Kate Keller Quotes in The Miracle Worker
ANNIE: Any baby. Gibberish, grown-up gibberish, baby-talk gibberish, do they understand one word of it to start? Somehow they begin to. If they hear it, I'm letting Helen hear it.
KATE: Miss Annie. You see, she's accustomed to helping herself from our plates to anything she—
ANNIE [Evenly]: Yes, but, I'm not accustomed to it.
KATE: My Helen—folded her napkin—
(And still erect, with only her head in surrender, KATE for the first time that we see loses her protracted war with grief; but she will not let a sound escape her, only the grimace of tears comes, and sobs that shake her in a grip of silence.)
ANNIE: Mrs. Keller, I don't think Helen's worst handicap is deafness or blindness. I think it's your love. And pity.
ANNIE: The first year we had eighty, seventy died. The room Jimmie and I played in was the deadhouse, where they kept the bodies till they could dig—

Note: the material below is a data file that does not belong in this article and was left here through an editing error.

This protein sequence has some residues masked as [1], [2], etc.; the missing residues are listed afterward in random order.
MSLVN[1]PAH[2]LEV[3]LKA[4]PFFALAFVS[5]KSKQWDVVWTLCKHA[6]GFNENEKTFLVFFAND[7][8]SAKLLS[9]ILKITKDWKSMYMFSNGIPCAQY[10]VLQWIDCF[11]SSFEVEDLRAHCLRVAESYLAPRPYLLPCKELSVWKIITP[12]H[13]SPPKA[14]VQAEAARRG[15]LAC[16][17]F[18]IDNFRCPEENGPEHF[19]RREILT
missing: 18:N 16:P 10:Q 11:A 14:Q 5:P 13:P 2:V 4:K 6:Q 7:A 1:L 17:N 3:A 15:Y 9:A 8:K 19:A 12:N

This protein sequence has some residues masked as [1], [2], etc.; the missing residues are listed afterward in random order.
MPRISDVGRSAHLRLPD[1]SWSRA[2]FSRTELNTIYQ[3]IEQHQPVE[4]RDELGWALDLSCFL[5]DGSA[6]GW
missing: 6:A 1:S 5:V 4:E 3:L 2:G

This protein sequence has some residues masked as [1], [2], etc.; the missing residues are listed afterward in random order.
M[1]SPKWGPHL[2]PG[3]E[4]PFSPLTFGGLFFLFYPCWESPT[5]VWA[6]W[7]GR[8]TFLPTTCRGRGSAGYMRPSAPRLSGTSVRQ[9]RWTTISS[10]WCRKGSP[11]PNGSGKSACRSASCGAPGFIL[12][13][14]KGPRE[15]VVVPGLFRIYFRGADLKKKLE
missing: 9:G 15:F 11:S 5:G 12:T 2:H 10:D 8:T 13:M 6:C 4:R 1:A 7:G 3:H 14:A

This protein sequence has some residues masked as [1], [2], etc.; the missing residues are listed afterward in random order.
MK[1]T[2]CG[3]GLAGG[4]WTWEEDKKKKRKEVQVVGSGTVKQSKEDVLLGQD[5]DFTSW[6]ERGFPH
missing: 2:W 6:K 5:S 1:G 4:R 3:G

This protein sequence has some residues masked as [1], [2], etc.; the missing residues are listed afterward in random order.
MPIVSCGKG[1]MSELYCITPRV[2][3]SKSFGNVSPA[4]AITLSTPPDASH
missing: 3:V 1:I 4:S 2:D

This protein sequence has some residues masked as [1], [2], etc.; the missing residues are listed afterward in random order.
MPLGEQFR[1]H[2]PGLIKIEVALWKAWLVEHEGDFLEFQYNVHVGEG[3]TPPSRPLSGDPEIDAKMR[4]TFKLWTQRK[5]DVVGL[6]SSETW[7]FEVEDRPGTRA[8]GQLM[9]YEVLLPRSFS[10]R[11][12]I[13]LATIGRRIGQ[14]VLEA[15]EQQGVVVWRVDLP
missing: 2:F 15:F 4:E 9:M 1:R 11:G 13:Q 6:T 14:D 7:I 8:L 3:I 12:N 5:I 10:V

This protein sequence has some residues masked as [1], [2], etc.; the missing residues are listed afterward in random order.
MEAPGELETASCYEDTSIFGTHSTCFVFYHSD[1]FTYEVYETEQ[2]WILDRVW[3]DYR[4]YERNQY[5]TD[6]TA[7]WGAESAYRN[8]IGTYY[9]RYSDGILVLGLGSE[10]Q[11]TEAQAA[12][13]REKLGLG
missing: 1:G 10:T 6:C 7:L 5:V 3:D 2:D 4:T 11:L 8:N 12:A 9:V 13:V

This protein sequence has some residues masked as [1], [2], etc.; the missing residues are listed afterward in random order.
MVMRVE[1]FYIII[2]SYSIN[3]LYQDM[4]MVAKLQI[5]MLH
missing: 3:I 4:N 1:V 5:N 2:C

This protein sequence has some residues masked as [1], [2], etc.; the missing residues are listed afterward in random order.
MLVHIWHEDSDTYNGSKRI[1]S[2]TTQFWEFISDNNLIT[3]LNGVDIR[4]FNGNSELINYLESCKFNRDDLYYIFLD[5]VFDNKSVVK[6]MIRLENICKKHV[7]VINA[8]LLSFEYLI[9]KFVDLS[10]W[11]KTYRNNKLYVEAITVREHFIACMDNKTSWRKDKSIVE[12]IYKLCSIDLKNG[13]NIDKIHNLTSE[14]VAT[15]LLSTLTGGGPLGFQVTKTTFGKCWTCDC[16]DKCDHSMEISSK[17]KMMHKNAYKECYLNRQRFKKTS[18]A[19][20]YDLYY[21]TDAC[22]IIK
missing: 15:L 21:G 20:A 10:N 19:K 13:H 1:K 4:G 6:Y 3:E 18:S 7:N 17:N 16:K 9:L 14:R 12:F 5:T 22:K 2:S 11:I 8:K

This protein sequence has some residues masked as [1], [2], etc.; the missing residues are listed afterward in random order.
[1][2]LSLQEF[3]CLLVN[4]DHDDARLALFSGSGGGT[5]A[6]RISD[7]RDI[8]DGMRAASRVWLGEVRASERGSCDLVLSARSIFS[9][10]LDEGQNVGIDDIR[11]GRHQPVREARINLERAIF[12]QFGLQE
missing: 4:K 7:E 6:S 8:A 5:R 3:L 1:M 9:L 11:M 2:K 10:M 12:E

KATE [closes her eyes]: Oh, my dear—
ANNIE: —the graves.
(She is immune to KATE's compassion.)
No, it made me strong. But I don't think you need send Helen there. She's strong enough.
JAMES [in pain] Don't—
KELLER: He's afraid.
(He throws JAMES away from him, with contempt.)
What does he want out of me?
JAMES [AN OUTCRY]: My God, don't you know?
(He gazes from KELLER to KATE.)
Everything you forgot, when you forgot my mother.
JAMES: What does he want from me?
KATE: That's not the question. Stand up to the world, Jimmie, that comes first.
JAMES [A PAUSE, WRYLY]: But the world is him.
KATE: Yes. And no one can do it for you.
(His voice is humble.)
At least we—Could you—be my friend?
KATE: I am.
ANNIE: Yes, what's it to me? They're satisfied. Give them back their child and dog, both housebroken, everyone's satisfied. But me, and you.
JAMES: She's right, Kate's right, I'm right, and you're wrong. If you drive her away from here it will be over my dead-chair, has it never occurred to you that on one occasion you might be consummately wrong?
(KATE moves to HELEN, touches her hand questioningly, and HELEN spells a word to her. KATE comprehends it, their first act of verbal communication, and she can hardly utter the word aloud, in wonder, gratitude, and deprivation; it is a moment in which she simultaneously finds and loses a child.)